According to the center’s 2022 annual report, less than 15% of the 12,751 cases it investigated from March 2017 through 2022 ended with a formal resolution. Another nearly 38% were “administratively closed,” meaning SafeSport made no findings, imposed no sanctions and there was no public record of the allegations. The agency declined to pursue virtually all the rest, saying they fell outside its mandate of sexual misconduct in sports.

“We have come a long way but we also get complaints and we also get feedback,” SafeSport CEO Ju’Riese Colon told the AP. “There’s a lot of work for us to do, but all things considered. I think the organization is doing quite well.”

In the wake of the Nassar abuse case, Congress held hearings and authorized studies that led to legislation creating SafeSport. The idea was to form an independently run agency, much like the successful U.S. Anti-Doping Agency, to decide cases without interference from the entities it oversees.

But while the government provides more than half of the anti-doping agency’s $28.5 million budget, in 2022 it gave just $2.3 million to SafeSport, placing the onus for the rest of its $23 million budget on the organizations it regulates — the U.S. Olympic and Paralympic Committee and the 50-plus individual sports organizations it oversees.

Colon said today’s budget was created when the center was receiving just 2,700 complaints a year, not the 8,000 a year it gets now. “If I was to look into the future about what we really need, we need at least double what we have today,” she said.

Critics say there’s no way SafeSport can be effective if the bulk of its funding comes from those it polices.

“Going to SafeSport is like your local diocese saying ’Hey, got a problem with a local priest? Call us,’” said attorney Jon Little, who represented USA Badminton in a long-running case involving a teen athlete who, in 2012, accused a coach of forcing her to have sex.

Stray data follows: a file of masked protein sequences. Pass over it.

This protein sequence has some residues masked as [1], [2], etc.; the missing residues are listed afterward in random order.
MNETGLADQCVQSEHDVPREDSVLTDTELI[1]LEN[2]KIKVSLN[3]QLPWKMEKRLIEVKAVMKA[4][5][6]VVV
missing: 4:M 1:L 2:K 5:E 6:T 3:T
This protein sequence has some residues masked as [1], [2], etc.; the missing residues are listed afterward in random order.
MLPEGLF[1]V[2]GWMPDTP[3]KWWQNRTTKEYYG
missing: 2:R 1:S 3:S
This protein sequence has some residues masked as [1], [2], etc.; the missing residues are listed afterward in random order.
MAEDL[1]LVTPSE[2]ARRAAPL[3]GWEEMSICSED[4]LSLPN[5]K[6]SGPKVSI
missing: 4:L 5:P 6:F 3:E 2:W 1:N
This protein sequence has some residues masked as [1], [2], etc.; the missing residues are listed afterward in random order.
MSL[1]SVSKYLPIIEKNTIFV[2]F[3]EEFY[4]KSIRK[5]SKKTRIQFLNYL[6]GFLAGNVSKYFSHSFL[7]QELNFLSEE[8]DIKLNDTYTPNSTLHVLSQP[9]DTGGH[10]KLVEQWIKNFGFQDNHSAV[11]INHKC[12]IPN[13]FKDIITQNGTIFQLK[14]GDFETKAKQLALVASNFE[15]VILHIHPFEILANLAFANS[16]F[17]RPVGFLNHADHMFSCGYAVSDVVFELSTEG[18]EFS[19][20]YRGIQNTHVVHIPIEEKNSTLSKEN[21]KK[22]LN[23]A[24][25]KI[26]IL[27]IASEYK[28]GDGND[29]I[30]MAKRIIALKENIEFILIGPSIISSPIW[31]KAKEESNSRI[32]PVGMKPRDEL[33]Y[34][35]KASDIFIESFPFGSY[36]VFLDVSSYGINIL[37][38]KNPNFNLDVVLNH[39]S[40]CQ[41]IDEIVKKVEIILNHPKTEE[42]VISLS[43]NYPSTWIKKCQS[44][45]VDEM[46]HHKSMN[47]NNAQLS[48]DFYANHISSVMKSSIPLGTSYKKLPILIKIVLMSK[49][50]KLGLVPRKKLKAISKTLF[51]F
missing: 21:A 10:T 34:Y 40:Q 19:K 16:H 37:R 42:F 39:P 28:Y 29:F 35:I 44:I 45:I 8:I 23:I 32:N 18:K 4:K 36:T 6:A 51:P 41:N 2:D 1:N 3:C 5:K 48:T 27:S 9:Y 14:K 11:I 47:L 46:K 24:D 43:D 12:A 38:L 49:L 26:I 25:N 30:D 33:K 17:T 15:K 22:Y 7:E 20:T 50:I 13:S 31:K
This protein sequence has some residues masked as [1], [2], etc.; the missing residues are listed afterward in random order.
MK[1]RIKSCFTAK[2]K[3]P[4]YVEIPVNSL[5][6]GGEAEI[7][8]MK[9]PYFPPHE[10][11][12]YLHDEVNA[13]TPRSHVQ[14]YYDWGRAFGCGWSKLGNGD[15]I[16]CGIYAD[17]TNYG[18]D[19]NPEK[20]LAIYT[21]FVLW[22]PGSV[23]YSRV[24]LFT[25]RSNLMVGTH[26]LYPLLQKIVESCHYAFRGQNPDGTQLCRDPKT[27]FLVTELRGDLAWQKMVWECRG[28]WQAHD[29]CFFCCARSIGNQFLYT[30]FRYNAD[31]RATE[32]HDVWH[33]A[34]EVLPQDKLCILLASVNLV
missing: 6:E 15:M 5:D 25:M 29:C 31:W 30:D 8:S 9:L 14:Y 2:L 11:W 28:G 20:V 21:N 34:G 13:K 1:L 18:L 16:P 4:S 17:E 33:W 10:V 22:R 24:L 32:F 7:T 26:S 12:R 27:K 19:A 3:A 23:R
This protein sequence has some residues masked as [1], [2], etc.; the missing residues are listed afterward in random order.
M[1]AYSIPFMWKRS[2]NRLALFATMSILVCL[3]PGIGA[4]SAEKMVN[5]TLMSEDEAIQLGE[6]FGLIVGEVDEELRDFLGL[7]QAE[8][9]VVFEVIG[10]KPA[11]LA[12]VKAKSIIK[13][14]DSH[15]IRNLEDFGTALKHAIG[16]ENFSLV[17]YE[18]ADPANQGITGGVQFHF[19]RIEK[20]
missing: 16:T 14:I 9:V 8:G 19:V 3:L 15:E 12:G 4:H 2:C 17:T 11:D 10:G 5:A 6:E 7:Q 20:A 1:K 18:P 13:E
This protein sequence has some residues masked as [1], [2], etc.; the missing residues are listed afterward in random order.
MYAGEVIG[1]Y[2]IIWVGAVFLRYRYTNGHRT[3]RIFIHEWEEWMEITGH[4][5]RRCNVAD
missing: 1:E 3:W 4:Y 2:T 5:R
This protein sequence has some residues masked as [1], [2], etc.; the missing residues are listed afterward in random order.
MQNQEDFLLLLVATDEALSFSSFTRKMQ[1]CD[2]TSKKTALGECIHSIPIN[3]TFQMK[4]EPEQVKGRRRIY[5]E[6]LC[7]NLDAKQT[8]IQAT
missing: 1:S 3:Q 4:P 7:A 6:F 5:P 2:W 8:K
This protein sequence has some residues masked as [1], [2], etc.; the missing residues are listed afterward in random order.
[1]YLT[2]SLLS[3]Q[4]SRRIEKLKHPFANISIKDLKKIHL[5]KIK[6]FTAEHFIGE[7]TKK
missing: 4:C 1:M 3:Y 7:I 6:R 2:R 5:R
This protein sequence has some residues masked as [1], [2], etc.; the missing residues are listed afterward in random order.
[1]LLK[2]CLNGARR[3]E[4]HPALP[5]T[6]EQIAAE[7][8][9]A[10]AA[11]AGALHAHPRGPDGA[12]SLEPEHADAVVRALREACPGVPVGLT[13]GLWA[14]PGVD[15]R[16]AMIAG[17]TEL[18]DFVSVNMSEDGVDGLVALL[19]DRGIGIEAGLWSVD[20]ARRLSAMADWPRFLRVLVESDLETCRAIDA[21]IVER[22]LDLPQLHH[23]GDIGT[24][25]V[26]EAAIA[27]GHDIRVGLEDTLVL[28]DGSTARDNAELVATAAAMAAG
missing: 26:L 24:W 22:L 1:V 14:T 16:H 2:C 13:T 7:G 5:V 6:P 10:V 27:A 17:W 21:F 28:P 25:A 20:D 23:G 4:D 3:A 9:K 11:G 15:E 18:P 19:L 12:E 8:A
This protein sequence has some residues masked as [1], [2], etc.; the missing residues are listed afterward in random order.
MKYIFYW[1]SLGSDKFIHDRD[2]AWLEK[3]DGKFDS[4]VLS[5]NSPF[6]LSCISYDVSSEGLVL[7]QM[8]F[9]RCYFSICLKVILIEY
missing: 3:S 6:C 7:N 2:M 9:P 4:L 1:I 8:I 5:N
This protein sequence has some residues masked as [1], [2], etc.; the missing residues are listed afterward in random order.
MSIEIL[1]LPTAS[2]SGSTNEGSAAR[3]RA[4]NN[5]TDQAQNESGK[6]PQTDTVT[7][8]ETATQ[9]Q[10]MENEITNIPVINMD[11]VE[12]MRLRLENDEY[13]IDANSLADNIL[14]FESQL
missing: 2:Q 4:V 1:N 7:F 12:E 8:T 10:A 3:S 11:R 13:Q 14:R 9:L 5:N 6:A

“There’s no way the way it’s set up was ever going to work,” Little said.

On any given day, SafeSport is as likely to receive calls from a member of a local sports training club or the parents of a kid taking taekwondo classes as from an Olympic gymnast or other elite competitor.

Among the conclusions drawn by former U.S. attorney general Sally Yates in a report on abusive behavior and sexual misconduct in U.S. professional soccer was that SafeSport, which covers nearly 11 million athletes, was overwhelmed.

“It does not have the resources necessary to promptly address the volume of complaints it receives,” Yates wrote in her 2022 report.

Colon defended SafeSport’s broad mandate.

“If the center were to only focus on elite athletes, that would leave around 10 million people in a place where they had no recourse,” she said of the vast number of grassroots athletes.

The five cases the AP examined illustrate how the center’s system has led to an overload of work for a staff that often gave contradictory, confusing and incomplete information to complainants that sometimes didn’t even align with the center’s own rules for handling investigations.

The curler’s case involved allegations that a club worker had harassed her in 2017 and 2018, including sending pornographic photos and videos to her cellphone. The woman also expressed concerns others were being harassed.

SafeSport sent the man a “letter of admonishment,” and though he stopped working at the club, he continued to show up as a volunteer. The woman reached out again to SafeSport and was urged to contact leaders at USA Curling, the Olympic committee and SafeSport itself.

“I know your experience has not been ideal,” Colon wrote in response to the woman’s email. “Please know that we continue to make improvements to our process and communications with all those involved.”

The woman also took her case to the Olympic committee’s head of athlete safety, Nicole Deal, who filed her own complaint against the curling club for its failure to report the harassment allegations to SafeSport.